Virtualmin + SFTP + chroot

This guide examines setting up chroot’ed SFTP-only user accounts under Virtualmin.

The Rationale:

SFTP is a secure alternative to FTP and FTPS that uses SSH. With this setup, no FTP server is needed, as the native sshd server is used instead, SSH does not require an SSL certificate (like FTPS), and is usually considered more . . . → Read More: Virtualmin + SFTP + chroot

Perl: Default to UTF-8 encoding

The UTF-8 (Unicode) character encoding system is a well supported alternative to the older ISO-8859-1 (Latin-1) system that can make it easier to work with special characters and multiple languages. Many developers can exercise sufficient control over their system to ensure that:

All Perl source code is encoded in UTF-8 All text input files and . . . → Read More: Perl: Default to UTF-8 encoding

Perl access to local install of the W3C CSS validator

The W3C CSS validator is an online service for checking a stylesheet for standards compliance. This service can be accessed in Perl via the WebService::Validator::CSS::W3C module, which is handy for automating validation. However, for checking a large number of stylesheets, it is better to run a local install of the validator so as not to . . . → Read More: Perl access to local install of the W3C CSS validator

jQuery Scrolling Anchors

This is a comprehensive jQuery solution to the Scrolling Anchors effect. Typical solutions replace the browser’s native “jump-to” behaviour for local anchors with a smooth scrolling effect, but fail to replace all other functionality related to local anchors. This solution:

Adds the link to the history like the browser does natively Respects event bubbling like . . . → Read More: jQuery Scrolling Anchors

Linux memory leak detection

Tracking down the source of a memory leak in Linux is not always straightforward…

Signs of a Memory Leak:

Typically, the first sign of a memory leak is the oom-killer. If programs start dying inexplicably, check the system log (usually /var/log/messages) for evidence of the oom-killer in action. This should be accompanied by low memory . . . → Read More: Linux memory leak detection

Compiling programs in Fedora

Say you want to install a program in Fedora…

Before Compiling:

Many programs are available easily in the Fedora repositories via yum.

If you don’t already have a graphical package management tool, then install PackageKit or yumex. If you prefer the command-line, then (as root / under sudo) use: >yum search <program> to see if . . . → Read More: Compiling programs in Fedora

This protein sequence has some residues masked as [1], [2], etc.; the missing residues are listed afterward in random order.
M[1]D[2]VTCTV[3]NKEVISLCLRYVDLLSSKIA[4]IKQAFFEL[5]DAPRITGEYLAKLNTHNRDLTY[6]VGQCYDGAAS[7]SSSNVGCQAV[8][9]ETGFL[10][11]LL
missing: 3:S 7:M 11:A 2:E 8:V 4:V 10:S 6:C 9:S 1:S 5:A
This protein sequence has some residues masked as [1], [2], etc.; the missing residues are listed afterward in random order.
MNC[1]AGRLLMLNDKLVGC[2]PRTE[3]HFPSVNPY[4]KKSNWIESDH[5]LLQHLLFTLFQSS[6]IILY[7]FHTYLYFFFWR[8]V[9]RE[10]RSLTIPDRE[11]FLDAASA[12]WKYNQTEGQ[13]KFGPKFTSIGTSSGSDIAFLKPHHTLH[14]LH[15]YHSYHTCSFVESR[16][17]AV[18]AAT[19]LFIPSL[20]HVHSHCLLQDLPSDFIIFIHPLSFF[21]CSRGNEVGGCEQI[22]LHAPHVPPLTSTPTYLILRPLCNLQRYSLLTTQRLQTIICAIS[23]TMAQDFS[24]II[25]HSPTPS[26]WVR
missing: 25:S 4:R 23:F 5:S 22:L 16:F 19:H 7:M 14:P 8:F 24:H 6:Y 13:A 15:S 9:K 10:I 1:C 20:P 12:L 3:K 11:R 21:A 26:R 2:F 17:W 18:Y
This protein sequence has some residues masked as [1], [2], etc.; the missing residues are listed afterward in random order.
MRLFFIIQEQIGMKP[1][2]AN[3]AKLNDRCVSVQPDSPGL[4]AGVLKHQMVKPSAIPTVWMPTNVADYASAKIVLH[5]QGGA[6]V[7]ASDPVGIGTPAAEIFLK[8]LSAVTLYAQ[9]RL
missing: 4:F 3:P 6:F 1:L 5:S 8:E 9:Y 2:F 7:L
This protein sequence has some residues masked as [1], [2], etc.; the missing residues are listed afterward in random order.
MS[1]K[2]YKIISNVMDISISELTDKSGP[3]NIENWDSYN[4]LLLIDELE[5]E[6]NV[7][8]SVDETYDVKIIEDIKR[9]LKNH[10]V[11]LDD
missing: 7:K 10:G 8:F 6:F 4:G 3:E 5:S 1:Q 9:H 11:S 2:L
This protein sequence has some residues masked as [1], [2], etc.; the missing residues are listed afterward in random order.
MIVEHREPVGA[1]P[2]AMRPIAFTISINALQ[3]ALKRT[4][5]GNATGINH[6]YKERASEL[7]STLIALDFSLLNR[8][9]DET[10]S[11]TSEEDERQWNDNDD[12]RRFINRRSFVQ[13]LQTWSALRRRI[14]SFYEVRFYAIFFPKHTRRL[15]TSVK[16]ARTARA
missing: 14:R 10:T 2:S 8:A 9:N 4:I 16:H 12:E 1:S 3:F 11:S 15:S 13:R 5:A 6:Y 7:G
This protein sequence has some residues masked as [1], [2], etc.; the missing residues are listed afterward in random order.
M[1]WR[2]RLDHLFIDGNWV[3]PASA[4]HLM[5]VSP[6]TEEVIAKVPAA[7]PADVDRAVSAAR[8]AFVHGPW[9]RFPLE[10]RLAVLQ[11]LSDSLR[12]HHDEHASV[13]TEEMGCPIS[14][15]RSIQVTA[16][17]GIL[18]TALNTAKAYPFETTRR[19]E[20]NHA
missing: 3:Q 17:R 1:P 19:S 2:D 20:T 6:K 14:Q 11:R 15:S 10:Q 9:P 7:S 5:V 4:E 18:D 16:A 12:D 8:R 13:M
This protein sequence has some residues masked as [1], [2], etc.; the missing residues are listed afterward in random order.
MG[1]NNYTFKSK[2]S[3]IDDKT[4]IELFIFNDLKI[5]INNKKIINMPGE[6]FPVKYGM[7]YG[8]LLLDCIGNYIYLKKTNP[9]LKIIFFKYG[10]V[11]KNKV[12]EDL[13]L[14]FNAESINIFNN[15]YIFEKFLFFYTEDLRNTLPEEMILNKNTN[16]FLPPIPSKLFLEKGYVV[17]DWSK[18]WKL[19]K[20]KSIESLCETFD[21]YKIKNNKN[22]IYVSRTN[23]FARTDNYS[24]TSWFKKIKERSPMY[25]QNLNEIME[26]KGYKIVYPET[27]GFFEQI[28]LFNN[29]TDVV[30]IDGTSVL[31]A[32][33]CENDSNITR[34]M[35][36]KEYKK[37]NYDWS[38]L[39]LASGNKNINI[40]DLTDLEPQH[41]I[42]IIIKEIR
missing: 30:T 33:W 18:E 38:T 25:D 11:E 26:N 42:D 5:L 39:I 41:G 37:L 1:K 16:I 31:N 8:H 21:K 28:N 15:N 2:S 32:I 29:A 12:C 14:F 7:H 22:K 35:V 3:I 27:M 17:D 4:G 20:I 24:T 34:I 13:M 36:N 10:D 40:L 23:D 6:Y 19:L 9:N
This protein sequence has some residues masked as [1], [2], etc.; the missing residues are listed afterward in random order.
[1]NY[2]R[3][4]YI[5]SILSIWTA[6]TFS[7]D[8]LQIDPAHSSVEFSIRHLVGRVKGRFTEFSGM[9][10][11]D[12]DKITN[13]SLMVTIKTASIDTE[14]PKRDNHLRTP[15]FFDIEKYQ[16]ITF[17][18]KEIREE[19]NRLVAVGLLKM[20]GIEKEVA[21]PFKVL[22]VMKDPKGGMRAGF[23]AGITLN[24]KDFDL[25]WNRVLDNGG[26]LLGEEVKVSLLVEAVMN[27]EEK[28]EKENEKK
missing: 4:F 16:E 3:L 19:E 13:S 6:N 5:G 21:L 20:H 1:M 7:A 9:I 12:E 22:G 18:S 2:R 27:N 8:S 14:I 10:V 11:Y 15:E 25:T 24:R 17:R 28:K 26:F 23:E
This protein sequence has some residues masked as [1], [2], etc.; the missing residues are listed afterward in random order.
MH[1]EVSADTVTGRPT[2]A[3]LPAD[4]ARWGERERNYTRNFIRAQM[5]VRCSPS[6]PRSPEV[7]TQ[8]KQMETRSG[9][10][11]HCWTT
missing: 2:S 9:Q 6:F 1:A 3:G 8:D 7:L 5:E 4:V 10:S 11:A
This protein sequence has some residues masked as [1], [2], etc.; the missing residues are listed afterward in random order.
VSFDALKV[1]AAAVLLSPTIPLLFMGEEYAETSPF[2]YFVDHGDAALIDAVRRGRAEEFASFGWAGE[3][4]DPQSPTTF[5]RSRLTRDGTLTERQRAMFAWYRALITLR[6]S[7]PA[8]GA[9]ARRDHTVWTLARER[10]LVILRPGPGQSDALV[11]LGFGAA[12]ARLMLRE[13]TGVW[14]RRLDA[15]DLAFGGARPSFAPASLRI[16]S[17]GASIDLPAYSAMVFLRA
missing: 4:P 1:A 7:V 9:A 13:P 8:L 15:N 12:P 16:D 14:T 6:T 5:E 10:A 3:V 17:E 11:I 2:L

Perl global error handler

This is in an Apache::ASP based system, but should theoretically work in any web environment.

I wanted to create a global default error handler ($SIG{__DIE__}) that displays the error text on the page.

Some notes:

It is generally recommended that run-time errors be trapped on a case-by-case basis using try/catch style eval statements. A global . . . → Read More: Perl global error handler

Dual-monitor + TV

In the current GNOME shell, Xinerama, the feature that supports more than 2 adjacent displays, is broken. With my nVidia card, the native Nouveau driver doesn’t even detect the 3rd output. The proprietary nVidia driver detects 3 outputs, but cannot enable all of them simultaneously, even without Xinerama (ie, as separate X displays). 🙁 So . . . → Read More: Dual-monitor + TV

Nautilus open-with / mime-type associations

Using the native GNOME file manager Nautilus, you can double-click on a file to open it with its default application. If you don’t like that, are not sure what the default application is, or want to modify it, then you can right-click on the file to see a list of mime-type associations. The first item . . . → Read More: Nautilus open-with / mime-type associations

Perl regular expressions – limit

Just ran into a limitation of Perl regular expressions. It’s mentioned (in brackets!) here:, but I didn’t see mention of it in the Perl manual, so this wasn’t easy to track down.

It’s stated as: “Perl currently has an internal limit of 32K repeats for parenthetical items”. The following code is sufficient to demonstrate . . . → Read More: Perl regular expressions – limit